It’s an uncomfortable truth that torture is taking place in silenced pockets of the world, as I write now and later as you read. Mario Benedetti’s play Pedro and the Captain aims to tell the story of these universal prison cells filled with horrifically oppressed and dehumanised prisoners. Working in partnership with Redress, a charity whose aim is to bring justice to victims of torture, Columbian director Miguel Hernando Torres Umba sees Pedro and the Captain on a London stage for the first time in thirty years. However, to the production’s detriment, little has been done to adapt the play and make it a mouthpiece for the victims of today’s political crimes and injustices.

Pedro and the Captain is staged entirely in a shabby prison cell and is centred around Captain’s (David Acton) interrogations of Pedro (Joseph Wilkins), with the former hoping the latter will disclose information about the communist activities he’s been accused of. The play’s opening is confusing: Aurora (Laura Obiols) stands at the back of the auditorium, informing the audience, almost inaudibly, of her husband Pedro’s disappearance. With Obiols clad in the same ‘Save Pedro’ t-shirt as other supporters of the production, it’s unclear whether her appeal is a real-life plea for help, or part of the storyline. Her show of desperately missing a husband is unconvincing though, and this is all we see of Aurora, as the action thereafter hones into the interrogations on stage. In a show written by a Uruguayan playwright and staged by a Columbian director, the decision for the two main characters to be played by English actors using Spanish names is one I’d be curious to hear more about. It throws the piece into an undefinable space and time, which is the intention of Benedetti’s original text, however it seems an opportunity is missed here to engage the audience with current, real political injustices.

The play’s content is less shocking to today’s audience, who are exposed to extreme violence via the media in ways that an audience thirty years ago wouldn’t have been. Yet Benedetti’s writing is clever, thoroughly exploring themes of domination, fear and resistance in the relationship between interrogator and prisoner. Pedro is silent throughout the first scenes of the play until a particular round of torture leaves him feeling “a dead man”, powerfully claiming “we dead ones can talk.” He then begins to jabber to the Captain, without ever giving away so much as a nugget about an ally, instead provoking Captain – the assigned interrogator – to pour out the passions of his own guilty conscience. Pedro’s small victory over Captain is visualised effectively in the final moments as Captain, by then a shattered man, cowers in the corner before begging (unsuccessfully) at Pedro’s feet for a confession. Thus the play ends with Pedro on the physical and moral high ground.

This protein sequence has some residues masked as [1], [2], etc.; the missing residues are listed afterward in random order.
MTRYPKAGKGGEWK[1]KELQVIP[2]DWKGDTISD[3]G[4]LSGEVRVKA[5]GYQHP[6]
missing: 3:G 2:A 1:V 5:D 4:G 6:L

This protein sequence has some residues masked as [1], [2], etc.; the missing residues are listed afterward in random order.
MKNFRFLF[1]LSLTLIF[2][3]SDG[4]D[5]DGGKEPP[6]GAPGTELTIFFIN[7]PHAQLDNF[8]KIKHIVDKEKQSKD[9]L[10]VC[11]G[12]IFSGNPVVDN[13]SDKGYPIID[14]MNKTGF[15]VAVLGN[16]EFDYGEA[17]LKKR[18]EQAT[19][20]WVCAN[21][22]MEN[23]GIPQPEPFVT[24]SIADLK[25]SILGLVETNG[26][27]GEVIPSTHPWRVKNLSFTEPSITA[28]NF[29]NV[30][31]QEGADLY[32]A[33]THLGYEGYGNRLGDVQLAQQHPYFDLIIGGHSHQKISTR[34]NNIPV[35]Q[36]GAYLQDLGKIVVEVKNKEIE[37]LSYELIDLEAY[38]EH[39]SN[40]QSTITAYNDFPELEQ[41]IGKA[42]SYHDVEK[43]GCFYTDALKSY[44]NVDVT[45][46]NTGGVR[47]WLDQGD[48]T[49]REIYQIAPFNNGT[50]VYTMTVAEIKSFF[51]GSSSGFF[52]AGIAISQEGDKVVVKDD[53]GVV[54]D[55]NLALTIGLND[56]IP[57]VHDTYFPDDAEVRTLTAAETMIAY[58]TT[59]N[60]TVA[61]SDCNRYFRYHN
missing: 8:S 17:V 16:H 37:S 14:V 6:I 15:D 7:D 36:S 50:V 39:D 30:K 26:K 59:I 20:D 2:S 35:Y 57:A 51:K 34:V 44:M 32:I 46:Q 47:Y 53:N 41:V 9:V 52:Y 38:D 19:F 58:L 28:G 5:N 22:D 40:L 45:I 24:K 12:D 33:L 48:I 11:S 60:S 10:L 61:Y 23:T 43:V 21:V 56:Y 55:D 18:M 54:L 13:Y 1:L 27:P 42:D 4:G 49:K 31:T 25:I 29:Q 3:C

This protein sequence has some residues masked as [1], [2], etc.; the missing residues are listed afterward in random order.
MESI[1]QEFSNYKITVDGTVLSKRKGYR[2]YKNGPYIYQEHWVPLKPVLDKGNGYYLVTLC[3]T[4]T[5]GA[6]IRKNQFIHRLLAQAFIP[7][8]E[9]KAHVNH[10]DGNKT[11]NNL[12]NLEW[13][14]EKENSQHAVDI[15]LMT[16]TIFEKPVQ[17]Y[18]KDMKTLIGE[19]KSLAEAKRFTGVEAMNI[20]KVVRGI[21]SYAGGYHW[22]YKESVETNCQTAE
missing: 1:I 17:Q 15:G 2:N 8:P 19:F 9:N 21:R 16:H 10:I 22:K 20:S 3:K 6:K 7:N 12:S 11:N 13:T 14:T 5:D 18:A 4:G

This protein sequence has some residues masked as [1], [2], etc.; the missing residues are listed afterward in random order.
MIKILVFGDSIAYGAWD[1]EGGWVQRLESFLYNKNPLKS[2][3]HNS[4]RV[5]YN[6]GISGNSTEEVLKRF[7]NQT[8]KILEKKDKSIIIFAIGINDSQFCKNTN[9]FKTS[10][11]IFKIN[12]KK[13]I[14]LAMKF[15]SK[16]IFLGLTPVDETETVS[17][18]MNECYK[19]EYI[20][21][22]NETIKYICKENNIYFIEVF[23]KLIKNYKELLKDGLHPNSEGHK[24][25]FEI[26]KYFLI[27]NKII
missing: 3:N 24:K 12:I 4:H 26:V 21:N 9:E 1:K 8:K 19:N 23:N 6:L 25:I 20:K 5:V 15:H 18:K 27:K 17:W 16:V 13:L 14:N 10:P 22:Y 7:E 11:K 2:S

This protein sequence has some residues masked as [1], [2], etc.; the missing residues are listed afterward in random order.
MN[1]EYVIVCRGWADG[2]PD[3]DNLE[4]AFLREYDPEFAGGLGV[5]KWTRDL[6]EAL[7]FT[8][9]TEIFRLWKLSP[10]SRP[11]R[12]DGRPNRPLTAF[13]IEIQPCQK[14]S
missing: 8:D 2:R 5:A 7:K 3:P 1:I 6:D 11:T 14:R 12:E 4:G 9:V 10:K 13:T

Acton is every bit the manipulative, twisted interrogator – a hunter hoping to flatter, coax or blackmail his prey into biting the bait. Wilkins’s Pedro, whose grubby prisoner overalls stand in stark contrast to Captain’s crisp business suit, defies stereotypes with his middle-class eloquence. He returns to the stage after each episode of torture (an off-stage occurrence portrayed through erratic flashes of light resembling electrocution, and muffled, underwater sounds of opera and screeching resembling waterboarding) looking more and more the exhausted torture victim, largely thanks to Heba Prieto’s face and body make-up.

Pedro and the Captain is original in its exploration of the effects of torture on the perpetrator as well as the victim, and the play brings to life important realities that  have the potential to be hidden away by governments across the world. However, more could be done to revive this dated play for today’s audience, particularly through relating it to current political crimes and cases of torture, which charities like Redress are working hard to raise awareness for.

Pedro and the Captain is playing at The Vaults as part of VAULT Festival until 6 March. For more information and tickets, see the VAULT Festival website.